One of our teachers, David Takeno, had this really cute old “quartet” music stand. When we played for him (at the top of an old water tower in Wimbledon) we would be seated in a true circle around this stand that had four shelves for the music attached to a central pole. It was always an amazing experience making music in that room and now I am beginning to understand one of the reasons why.

In a recent development period, we took the opportunity to consciously document our responses to the varied positions in the quartet. The position of each instrument in relation to each other obviously has a huge effect on the aural balance for the listener. What we often forget is that each musician will subtly change how they play depending on who is playing beside them. Most often, these changes are subconscious, not conscious choices.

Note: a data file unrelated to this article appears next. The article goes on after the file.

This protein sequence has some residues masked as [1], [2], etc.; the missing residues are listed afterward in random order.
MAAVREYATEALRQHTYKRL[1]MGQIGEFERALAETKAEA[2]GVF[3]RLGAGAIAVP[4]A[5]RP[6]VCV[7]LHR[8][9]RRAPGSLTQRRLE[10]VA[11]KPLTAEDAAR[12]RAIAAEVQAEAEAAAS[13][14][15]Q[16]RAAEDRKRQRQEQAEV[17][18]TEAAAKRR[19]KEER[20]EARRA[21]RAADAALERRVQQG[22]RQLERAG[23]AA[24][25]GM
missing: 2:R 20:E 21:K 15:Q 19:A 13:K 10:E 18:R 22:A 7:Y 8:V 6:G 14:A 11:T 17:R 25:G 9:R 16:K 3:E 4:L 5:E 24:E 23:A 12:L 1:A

Essentially there are three options:

1. “European”: Organising the group from highest to lowest with the cello facing the first violin

2. “American”: Placing the cello on the ‘inside’ with the viola facing the first violin

3. “Antiphonal”: Playing with the two violins facing each other, the viola next to the second violin and the cello...

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